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§ 6 Responses to A Quick (lol not really) Thought Before Adventures

  • […] (and who keeps raising fascinating and provocative questions on her blog!).  A couple days ago she wrote a post on “online identity,” and what a strange and problematic concept it is – and how it seems to be at the core […]

  • Dunno whether to curse you for taking over my brain for a couple days, or thank you for giving me something to write about for my class!


    Anyhoo, I think you might find Sutton-Smith’s The Ambiguity of Play useful.

    • Aw shucks, thanks (again). I am curious about your claim that “old-school games scholars and critics both valorize the magic circle and tend to be more sympathetic to the predators than the prey, for very similar reasons of insecurity in their privilege” — are you referring specifically to game scholars, or are you making a more general claim, at least implicitly? And are you speaking about magic circles In The Literature, or magical trolling circles in particular (hence my question about who exactly you’re indicting)? I ask because I’ve found the absolute opposite to be true (at least if/when we’re talking about mainstream/academic reactions to trolling behaviors), in ways that automatically delegitimize (at least, are designed/assumed to delegitimize) any and all “serious” examinations of trollish behavior online. It’s just racist/classist/sexist, the end — at least that’s the standard argument I constantly encounter, and of which I could not possibly be more wary. Also, are you arguing that the scholars themselves are insecure in their privilege? How does this influence the tendency to side with the aggressor? If that were the case, that is, if scholars are valorizing the troll-types, wouldn’t that suggest identification as opposed to some sort of insecure sublimation?

  • Hmm…. it may be an artifact of mostly doing games-related academic conferences, where a *lot* of grad students have a Goon background, and there does seem to be acceptance/valorization among the old guard – I’m thinking in particular of a very well received (and honestly fascinating) keynote talk at Games+Learning+Society by Julian Dibbell a couple years ago, on lulz.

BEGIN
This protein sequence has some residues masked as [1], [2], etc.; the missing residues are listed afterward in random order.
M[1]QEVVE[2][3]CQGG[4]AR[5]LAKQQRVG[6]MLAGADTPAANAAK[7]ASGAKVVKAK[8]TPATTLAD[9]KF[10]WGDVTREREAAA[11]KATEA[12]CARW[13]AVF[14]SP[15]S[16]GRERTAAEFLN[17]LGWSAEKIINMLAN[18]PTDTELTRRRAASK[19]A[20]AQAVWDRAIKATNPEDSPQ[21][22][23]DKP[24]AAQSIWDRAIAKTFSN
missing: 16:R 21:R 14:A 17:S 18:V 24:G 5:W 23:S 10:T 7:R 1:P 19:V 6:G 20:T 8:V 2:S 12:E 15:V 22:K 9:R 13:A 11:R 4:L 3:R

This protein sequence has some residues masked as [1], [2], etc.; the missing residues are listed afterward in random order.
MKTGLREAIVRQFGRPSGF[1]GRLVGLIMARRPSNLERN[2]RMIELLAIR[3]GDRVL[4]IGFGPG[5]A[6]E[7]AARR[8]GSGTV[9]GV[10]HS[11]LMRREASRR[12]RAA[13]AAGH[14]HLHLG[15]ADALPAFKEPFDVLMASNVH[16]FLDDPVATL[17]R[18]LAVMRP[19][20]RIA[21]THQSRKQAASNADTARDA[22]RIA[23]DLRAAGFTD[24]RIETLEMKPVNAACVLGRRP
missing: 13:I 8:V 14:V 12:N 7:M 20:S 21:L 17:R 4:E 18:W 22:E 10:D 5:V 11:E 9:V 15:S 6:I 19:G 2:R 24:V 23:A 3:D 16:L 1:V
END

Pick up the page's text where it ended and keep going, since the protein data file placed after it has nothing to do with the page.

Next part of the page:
And, gods, (IMO) the State of Play old guard hates hates hates Second Life and anything remotely gendered-female/queer, in favor of PvP game spaces, and I think it is a Geek Hierarchy thing, a way of asserting “seriousness’ and masculinity against more “frivolous” (e.g. less-empowered) games/players/spaces.

    I think it is insecure sublimation rather than straight-up identification, because (again IMO) they see themselves as feminized and trivialized by the rest of the academy for studying games/kid stuff/the “not real” in the first instance – at the State of Play grad seminar, the field pioneers were really expressive of that, and it was in strong distinction to the grad student experience, where we found much more general acceptance and interest than they did at the turn of the century.

    So, again, Geek Hierarchy.

    • First of all, sorry no respond till now, have been in final frantic exam-mode — take the oral portion of my first written portion (they make things so complicated here) in a few hours actually. So more on this soon, but for now I must say this is very interesting…my background, and the theoretical circles I travel in, are (mostly) humanities-based, and almost everyone I’ve encountered, and CERTAINLY everyone in my department (I don’t want to overstate or generalize outside my own experiences), have very little if ANY tolerance for the kinds of weird ludic inversions/recombinations we see in our world. Especially when they see the words that are being thrown around (most acutely, “-fag” as universal suffix i.e. newfag, moralfag, I’ve even seen fagfag). I suspect this is because they aren’t able to recognize and certainly don’t know how to unpack the “magic circle,” so just take everything at face-value. Which is a dangerous/highly limiting proposition, from my perspective at least. What you’re describing seems to be its own very particular corner of the universe, and is something I would say you seriously need to write about…again though, more on this. But I’d say you’re on to something…

      • ….the oral portion of your…. ok, nvm, I’ll just take it on faith. I’ve heard weirder things out of departments, I’m sure. At any rate, DIE WELL! /klingonvoice.

        Yeah, we so need to grab a coffee and talk.

        Over on my blog, two of my best friends, an “ex”-Goon and a frequently-griefed Second Lifer are starting to talk, at least through me. I’m hoping to encourage them. They’re clearly in different conceptual worlds, and while I’m coming from her intolerance, with my own class readings on top of it, I can’t deny there’s something complex and interesting going on here.

        More anon!